What’s the solution when a pitcher gets injured, there’s no specific cause and it’s automatically assumed that it was due to the vague term “workload”?
The Phillies have placed righty Vance Worley on the disabled list with elbow inflammation and the desperate search for a reason is beginning. His MRI has shown no structural damage so it’s not a catastrophic injury—Delaware Online.
How does anyone know the cause? And what were they supposed to do about it?
While pitching at Single A in 2009, Worley threw 153 innings at the age of 21.
With Double A, Triple A and a cup of coffee the big leagues in 2010, Worley threw 171 innings at age 22.
In 2011, Worley began the season in Triple A, logged 50 innings and was called up to the big leagues and added 131 innings to make his total 181.
Is this considered abuse?
The Phillies were conscious of Worley’s pitch counts and took care to make sure he wasn’t pushed too far with a general pitch limit between 100 and 110. In a rotation with Cole Hamels, Roy Halladay and Cliff Lee, there were no expectations for Worley to be the ace of the staff. He was able to fade into the background as the fourth or fifth starter and learn his craft without the team’s hopes riding on him.
A clear case of a pitcher who was abused in his rookie season was Kerry Wood. In 1998, Wood was a sensation with a blazing fastball and knee-buckling curve. He was consistently left in games to throw 120-130 pitches and led the Cubs to the playoffs—1998 Gamelogs. The weight of carrying a mediocre team resulted in Wood tearing an elbow ligament and needing Tommy John surgery in 1999. It doesn’t take research of stick figures or computer simulations to examine Wood’s history and say that the Cubs overdid it and expedited his injury.
Wood was also a pitcher with mid-to-upper-90s fastball and hard curve with a severe elbow snap to get that nasty break. He might’ve—and probably would’ve—gotten hurt eventually anyway.
With the proliferation of pitching expertise inside and outside of baseball expressing their theories—dutifully detailed on blogs and supposedly reputable websites—a reason for an injury is readily available whether it’s accurate or not. Teams like the Yankees are using medical recommendations to regulate innings and pitch counts in an effort to “develop” their pitchers with the results we see in Joba Chamberlain, Phil Hughes, Michael Pineda and Jose Campos.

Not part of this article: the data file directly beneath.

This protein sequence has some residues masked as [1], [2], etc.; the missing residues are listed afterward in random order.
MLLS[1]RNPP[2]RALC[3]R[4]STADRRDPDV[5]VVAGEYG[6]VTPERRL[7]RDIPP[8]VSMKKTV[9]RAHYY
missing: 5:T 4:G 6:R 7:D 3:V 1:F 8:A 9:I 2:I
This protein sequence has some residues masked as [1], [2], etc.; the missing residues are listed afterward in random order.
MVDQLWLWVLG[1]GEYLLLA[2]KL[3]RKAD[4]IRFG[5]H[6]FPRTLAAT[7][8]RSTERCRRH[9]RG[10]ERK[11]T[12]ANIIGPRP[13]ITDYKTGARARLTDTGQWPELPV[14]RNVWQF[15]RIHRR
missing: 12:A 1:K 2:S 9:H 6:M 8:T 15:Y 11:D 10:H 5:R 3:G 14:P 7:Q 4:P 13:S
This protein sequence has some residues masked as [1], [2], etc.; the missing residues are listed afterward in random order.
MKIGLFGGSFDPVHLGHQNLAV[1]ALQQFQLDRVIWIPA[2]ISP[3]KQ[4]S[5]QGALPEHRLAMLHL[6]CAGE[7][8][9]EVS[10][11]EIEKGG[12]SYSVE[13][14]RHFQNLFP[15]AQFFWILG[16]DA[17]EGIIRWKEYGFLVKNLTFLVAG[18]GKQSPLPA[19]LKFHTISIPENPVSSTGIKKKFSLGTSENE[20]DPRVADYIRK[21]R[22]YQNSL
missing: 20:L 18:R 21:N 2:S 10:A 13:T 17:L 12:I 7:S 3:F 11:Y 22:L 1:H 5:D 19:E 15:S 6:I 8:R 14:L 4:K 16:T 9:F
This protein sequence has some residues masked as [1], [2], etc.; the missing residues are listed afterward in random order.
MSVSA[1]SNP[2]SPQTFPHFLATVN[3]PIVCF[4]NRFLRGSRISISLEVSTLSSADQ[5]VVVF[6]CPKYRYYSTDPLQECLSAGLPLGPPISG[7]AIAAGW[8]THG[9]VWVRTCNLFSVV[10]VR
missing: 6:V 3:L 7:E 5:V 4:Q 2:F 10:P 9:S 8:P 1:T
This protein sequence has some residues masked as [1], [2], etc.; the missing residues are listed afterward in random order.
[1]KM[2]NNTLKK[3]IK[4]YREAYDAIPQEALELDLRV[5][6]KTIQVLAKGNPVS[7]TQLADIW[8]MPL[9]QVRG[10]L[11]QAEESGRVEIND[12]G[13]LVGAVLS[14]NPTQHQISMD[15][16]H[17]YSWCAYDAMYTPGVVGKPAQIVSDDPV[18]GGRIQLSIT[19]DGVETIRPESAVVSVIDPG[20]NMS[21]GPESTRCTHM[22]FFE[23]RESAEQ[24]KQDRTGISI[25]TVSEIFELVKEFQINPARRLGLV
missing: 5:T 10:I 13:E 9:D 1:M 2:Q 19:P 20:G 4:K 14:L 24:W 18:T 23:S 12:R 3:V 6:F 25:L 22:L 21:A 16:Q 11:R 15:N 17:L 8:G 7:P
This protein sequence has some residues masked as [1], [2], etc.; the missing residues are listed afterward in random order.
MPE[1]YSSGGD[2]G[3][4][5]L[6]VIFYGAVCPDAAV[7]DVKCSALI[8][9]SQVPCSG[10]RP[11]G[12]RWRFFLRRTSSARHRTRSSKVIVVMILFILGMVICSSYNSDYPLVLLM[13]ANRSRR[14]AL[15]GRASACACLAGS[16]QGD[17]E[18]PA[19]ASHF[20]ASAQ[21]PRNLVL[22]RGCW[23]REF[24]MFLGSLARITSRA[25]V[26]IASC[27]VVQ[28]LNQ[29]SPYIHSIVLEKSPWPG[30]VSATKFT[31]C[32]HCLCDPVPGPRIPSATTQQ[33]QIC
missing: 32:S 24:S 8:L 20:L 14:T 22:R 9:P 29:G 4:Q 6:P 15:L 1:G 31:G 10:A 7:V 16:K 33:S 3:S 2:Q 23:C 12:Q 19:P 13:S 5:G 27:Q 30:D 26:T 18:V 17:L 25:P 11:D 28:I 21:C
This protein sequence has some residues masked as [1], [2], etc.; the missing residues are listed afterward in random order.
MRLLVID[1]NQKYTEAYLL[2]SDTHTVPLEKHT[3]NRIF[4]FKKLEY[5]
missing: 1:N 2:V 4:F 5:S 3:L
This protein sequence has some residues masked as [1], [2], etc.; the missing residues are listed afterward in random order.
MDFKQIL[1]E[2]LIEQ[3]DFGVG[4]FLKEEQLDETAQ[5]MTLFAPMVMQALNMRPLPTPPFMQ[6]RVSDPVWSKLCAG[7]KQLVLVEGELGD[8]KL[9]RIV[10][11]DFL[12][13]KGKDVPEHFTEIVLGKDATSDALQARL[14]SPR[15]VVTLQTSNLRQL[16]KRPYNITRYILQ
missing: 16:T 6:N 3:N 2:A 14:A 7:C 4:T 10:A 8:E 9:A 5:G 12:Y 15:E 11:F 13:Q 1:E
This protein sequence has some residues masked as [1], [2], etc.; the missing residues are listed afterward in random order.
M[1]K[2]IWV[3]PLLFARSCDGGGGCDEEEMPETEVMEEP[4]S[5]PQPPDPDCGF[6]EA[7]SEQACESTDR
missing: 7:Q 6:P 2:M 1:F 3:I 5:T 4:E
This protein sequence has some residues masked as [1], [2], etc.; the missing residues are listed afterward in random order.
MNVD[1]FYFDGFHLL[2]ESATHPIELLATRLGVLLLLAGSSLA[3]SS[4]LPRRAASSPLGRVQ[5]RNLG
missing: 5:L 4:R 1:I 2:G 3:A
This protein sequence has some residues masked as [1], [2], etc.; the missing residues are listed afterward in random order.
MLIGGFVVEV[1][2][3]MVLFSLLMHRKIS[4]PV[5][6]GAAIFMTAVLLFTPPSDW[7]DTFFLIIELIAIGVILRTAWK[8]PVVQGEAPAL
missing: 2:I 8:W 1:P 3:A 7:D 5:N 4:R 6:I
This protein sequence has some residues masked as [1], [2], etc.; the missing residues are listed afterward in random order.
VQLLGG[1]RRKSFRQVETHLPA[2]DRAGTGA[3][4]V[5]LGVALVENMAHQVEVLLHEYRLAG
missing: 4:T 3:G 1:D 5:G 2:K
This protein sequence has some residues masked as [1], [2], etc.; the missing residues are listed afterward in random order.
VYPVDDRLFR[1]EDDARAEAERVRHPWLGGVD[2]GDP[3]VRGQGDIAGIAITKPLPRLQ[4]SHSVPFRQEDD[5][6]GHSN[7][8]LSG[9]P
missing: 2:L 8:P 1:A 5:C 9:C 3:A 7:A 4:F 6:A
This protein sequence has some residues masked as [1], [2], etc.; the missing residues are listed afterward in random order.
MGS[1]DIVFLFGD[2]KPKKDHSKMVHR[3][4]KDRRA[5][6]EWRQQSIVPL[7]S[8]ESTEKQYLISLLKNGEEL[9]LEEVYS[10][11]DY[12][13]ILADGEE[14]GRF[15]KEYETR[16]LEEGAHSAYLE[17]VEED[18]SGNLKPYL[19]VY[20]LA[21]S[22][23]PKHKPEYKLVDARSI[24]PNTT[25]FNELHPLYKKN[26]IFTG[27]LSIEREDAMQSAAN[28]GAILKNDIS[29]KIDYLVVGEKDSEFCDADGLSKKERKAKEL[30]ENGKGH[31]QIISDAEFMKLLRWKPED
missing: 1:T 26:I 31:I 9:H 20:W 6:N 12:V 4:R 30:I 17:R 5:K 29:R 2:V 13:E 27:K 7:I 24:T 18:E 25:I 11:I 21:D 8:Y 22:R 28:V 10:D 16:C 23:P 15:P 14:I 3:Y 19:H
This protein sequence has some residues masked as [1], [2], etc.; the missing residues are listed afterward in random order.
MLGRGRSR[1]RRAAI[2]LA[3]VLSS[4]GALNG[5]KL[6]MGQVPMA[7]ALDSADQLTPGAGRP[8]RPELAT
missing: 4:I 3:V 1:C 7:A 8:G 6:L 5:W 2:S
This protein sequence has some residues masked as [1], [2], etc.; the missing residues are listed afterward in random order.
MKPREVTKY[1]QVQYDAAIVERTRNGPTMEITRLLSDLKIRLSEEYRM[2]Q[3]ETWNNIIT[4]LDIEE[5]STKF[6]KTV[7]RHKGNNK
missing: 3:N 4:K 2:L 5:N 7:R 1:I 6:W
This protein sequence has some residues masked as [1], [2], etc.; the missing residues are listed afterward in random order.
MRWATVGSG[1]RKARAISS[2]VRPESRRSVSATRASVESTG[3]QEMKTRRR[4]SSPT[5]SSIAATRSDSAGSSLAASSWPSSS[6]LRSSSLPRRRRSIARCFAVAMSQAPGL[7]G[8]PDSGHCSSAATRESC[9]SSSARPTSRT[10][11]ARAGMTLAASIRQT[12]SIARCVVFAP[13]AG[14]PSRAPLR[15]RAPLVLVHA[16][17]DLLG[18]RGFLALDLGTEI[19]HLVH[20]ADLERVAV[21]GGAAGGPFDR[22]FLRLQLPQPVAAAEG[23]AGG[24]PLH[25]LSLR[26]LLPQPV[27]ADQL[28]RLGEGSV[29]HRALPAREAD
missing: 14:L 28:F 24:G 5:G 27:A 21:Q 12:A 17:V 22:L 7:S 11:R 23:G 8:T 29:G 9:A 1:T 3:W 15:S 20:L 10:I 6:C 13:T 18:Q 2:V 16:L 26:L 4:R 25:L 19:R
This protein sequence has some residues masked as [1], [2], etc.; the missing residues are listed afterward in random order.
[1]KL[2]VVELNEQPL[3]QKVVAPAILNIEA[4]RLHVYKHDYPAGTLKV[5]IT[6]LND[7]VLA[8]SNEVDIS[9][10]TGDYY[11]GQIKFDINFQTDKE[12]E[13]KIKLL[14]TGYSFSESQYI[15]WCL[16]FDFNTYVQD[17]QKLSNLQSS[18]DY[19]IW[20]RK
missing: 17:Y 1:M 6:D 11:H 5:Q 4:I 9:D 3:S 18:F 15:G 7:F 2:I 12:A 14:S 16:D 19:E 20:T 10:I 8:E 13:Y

Who really knows?
The logical end to stopping a workload-related injury to a pitcher would be to limit the workload. But how? What’s the limit? And what to do if the pitcher is needed and he’s approaching his limit? Is the team or the individual more important? How’s that judged?
Throwing a baseball is damaging and there are a myriad of factors that go into a pitcher staying healthy or getting hurt. It’s a zero-sum game. It’s become impossible to develop a pitcher without hundreds of eyes with multiple theories, a forum and no accountability for the outsiders as they wait to pounce and self-promote. Retrospect and hindsight are easily transferred to “prove” whatever theory one prefers to use with pitchers. The Giants didn’t hinder their young starters with limits and have one of the best pitcher developmental programs in baseball.
It’s when one gets hurt that we hear post-injury criticism. The problem is there’s no defense for the charges when the charges are based on after-the-fact theories that are more convenient than diagnostic.
The only answer is to let the pitchers pitch and use common sense. They’re going to get hurt. It’s in the job description and that will never, ever change.